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Democrats wrap up case against 'imminent threat' Trump, his team up next

Paul Handley and Michael Mathes
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House Managers Adam Schiff (C) and Jerry Nadler (R) speak to reporters on the fourth day of the Senate impeachment trial on January 24

House Managers Adam Schiff (C) and Jerry Nadler (R) speak to reporters on the fourth day of the Senate impeachment trial on January 24

Donald Trump's lawyers prepared to deliver his first full-throated defense Saturday in the Senate's historic impeachment trial, after Democratic prosecutors spent three days making their case for the US president's removal from office.

Capping 24 total hours of arguments, Democrats told the 100 senators that Trump abused the power of the presidency in pressuring Ukraine to launch investigations that would help him politically, and then sought to block efforts by Congress to investigate.

Democrats said they had met that burden of proof, as lead House impeachment manager Adam Schiff warned that Trump would remain an "imminent threat" to American democracy if he stays in power.

"This is Trump first, not America first," congressman Schiff told the chamber.

"I ask you, I implore you," he added, addressing Republicans who hold the power to allow witnesses to testify, against Trump's wishes.

"Give America a fair trial," Schiff said. "She's worth it."

Trump has signalled he remains in tight control of his party, with many Senate Republicans expressing public support for the president despite a vigorous, comprehensive case outlining his misconduct.

"I don't believe anything they've said so far is impeachable," Senator Rick Scott told reporters.

"I'm looking forward to the White House tomorrow starting to set the record straight, because this has just been partisan."

Trump's team begin their defense at 10:00 am (1500 GMT) Saturday, a timeslot which Trump, a former reality television star, referred to in a tweet as "Death Valley in T.V."

His side's arguments will continue Monday and Tuesday, before the chamber turns to questioning and then votes on whether to hear from witnesses, something Democrats have sought from the start.

Trump's defense will be "much more concise" and "easier to understand" than the prosecution arguments, Republican Senator Mike Braun told Fox News.

Democrats argued that Trump's refusal to allow top officials to testify and to supply subpoenaed documents to the Ukraine investigation supported the second charge against him, obstruction of Congress.

Trump blocked the executive branch from responding to 71 specific requests for documents, including five subpoenas, related to his pressure on Kiev to help his 2020 reelection effort, Democratic impeachment manager Val Demings told senators.

Trump also prevented 12 current and former administration officials, most of them subpoenaed, from testifying to the investigation, she said.

"President Trump's obstruction of the impeachment inquiry was categorical, indiscriminate and historically unprecedented," Demings said.

- 'Absolute power corrupts' -

She said Congress could not afford to allow Trump to reject its powers in such a wholesale manner.

"Executive power without any sort of restraint, without oversight, and without any checks and balances, is absolute power," she told the Senate hearing.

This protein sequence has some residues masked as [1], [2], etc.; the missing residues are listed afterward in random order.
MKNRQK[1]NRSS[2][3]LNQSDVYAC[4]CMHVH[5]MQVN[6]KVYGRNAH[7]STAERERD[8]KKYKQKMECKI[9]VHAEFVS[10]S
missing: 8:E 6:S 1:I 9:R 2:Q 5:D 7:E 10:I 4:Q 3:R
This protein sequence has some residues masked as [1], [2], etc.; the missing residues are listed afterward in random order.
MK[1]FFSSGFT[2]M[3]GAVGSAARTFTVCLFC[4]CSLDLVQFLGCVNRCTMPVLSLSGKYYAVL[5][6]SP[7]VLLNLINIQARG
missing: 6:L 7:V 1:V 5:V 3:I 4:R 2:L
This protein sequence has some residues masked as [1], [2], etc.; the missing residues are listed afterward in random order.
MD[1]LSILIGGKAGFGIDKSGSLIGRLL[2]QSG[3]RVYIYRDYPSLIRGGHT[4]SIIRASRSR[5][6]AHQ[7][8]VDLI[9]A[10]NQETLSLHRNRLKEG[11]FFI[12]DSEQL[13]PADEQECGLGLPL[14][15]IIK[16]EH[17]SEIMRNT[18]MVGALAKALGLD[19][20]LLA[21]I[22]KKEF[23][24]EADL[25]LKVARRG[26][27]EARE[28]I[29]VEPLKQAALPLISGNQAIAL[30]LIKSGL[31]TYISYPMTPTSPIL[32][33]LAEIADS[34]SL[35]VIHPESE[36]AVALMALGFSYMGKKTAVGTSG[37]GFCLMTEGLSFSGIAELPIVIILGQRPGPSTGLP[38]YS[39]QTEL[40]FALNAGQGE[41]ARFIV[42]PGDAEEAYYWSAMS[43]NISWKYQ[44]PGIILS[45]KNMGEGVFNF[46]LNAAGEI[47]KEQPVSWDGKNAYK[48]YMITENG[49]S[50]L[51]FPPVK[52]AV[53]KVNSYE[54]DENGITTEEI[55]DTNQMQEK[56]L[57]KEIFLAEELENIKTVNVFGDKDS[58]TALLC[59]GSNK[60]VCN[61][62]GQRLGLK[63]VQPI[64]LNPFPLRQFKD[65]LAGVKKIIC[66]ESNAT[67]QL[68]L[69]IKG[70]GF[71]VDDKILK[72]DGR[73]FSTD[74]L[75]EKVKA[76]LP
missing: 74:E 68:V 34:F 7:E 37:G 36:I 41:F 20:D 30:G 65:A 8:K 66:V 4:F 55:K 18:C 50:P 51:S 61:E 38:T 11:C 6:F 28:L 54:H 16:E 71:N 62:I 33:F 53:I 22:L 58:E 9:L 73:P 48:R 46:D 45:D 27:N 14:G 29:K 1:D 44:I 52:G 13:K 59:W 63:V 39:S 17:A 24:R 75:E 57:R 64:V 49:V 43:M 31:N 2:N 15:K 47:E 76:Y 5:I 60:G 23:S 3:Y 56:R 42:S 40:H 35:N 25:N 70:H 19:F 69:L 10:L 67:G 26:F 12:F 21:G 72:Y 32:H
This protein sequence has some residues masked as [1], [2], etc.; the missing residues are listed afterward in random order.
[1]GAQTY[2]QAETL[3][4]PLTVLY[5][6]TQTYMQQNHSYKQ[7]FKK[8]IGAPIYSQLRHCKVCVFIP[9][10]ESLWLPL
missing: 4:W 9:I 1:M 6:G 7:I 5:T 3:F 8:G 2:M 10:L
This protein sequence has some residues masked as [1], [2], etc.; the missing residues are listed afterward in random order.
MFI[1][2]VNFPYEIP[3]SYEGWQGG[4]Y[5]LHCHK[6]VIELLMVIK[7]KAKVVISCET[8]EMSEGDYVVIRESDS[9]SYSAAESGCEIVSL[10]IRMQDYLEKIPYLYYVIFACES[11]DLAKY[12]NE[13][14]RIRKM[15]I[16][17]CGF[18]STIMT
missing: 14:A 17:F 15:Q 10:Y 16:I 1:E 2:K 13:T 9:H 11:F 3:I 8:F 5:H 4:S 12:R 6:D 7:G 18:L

"And we know what has been said about absolute power. Absolute power corrupts, absolutely."

On Twitter, Trump dismissed the entire process.

"The Radical Left, Do Nothing Democrats have gone crazy," he tweeted.

"They know it's a con, but just can't sell it! Public strongly against Impeachment."

Americans appear about evenly split on whether Trump should be impeached and removed. Several polls show a healthy majority want the Senate to subpoena key witnesses for Trump's trial.

- Fight over subpoenas -

Closure of the Democrats' opening arguments paves the way for Trump's team to urge acquittal in only the third ever impeachment trial of a US president.

Trump's clearance is virtually assured: Senate Republicans hold a 53-47 majority, and a vote by 67 senators is required for conviction and removal.

Democrats were hoping however to woo some Republicans to embrace their arguments that the Senate should subpoena four current and former White House officials with direct knowledge of Trump's Ukraine machinations.

There were hints that at least two or three Republicans were considering supporting the subpoenas, though none had committed.

But without four crossovers, analysts were predicting that Senate Majority Leader Mitch McConnell, a key Trump defender, would be able to bring the trial to a vote on the charges by late next week, and see Trump soon exculpated on a party-line vote.

- 'Rebut and refute'-

If Democrats gain support for subpoenas, Republican leaders threatened to demand their own witnesses and call Democratic presidential hopeful Joe Biden and his son Hunter to testify, because their connections to Ukraine had been at the heart of Trump's scheme to tarnish his election rivals.

Trump and McConnell also suggested the president would claim executive privilege to reject the subpoenas, which would lead to court challenges and ensure that the trial could go on for weeks more.

Neither party relishes that thought as the battle ahead of November elections intensifies.

The prosecution showed senators scores of videos, internal documents and extensive witness testimony to lay out their case that Trump abused his powers.

Before a national television audience, Democrats detailed how Trump flagrantly undertook last year to force Kiev to help him tarnish Biden.

Trump defense lawyer Jay Sekulow said they would open their reply by putting on an "affirmative case" that would "rebut and refute" those arguments.